November 3, 2020 10:55 pm

Gambling Losses

While most miscellaneous itemized deductions cannot be taken in 2018 through 2025, those that are not subject to the 2% of adjusted gross income floor continue to be deductible. One such deduction is for gambling losses to the extent of winnings. The IRS has ruled that amounts paid to participate in daily fantasy sports, such as DraftKings and FanDuel, are wagering (Chief Counsel Advice 202042015). These activities are not merely a matter of skill; they involve something staked on an uncertain event. This means that such amounts can be deducted by those who itemize instead of taking the standard deduction. But again, they are deductible only to the extent of winnings.

To deduct gambling losses, you must substantiate them. In one case, a compulsive gambler convinced the Tax Court that he must have sustained more losses than the winnings reported to the IRS on Form W-2G (Coleman,TC Memo 2020-146). He spent most of his retirement savings and was way behind in his bills (his cell phone was shut off). Expert testimony accepted by the court said: “if a player gambles long enough and does not win any prizes that are exceptionally large relative to the size of the wager, it would be virtually impossible for that player to have annual net gambling winnings.” The court allowed him to take an itemized deduction for gambling losses equal to his gambling winnings.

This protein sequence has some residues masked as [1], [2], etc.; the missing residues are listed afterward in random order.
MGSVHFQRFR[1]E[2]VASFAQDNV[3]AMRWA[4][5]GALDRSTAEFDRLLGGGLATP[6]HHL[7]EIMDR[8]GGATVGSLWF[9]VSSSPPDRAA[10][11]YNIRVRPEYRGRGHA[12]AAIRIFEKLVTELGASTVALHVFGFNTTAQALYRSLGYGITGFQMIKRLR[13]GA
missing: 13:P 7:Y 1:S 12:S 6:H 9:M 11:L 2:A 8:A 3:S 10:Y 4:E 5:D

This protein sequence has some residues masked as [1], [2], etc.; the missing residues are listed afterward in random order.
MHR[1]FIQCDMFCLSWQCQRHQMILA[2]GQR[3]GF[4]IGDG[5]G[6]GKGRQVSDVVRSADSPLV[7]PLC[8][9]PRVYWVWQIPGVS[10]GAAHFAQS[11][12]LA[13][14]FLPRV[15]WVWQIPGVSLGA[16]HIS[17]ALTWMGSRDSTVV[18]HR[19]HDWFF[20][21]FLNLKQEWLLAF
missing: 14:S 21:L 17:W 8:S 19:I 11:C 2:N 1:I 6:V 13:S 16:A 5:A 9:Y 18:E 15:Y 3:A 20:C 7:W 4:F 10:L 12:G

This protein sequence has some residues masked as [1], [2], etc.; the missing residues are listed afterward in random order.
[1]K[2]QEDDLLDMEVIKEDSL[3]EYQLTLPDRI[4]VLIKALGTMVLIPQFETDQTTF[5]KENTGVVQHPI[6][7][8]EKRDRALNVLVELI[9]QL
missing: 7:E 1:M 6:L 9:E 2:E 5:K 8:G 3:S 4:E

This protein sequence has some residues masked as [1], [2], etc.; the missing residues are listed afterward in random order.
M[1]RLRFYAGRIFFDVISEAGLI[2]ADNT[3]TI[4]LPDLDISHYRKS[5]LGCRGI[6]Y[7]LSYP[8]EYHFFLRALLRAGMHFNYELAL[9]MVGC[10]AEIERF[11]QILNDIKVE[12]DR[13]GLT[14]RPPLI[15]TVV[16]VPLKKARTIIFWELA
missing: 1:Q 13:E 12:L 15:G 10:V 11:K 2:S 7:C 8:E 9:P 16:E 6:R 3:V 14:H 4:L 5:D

Tax Glossary

Capital loss carryover

A capital loss that is not deductible because it exceeds the annual $3,000 capital loss ceiling. A carryover loss may be deducted from capital gains of later years plus up to $3,000 of ordinary income.

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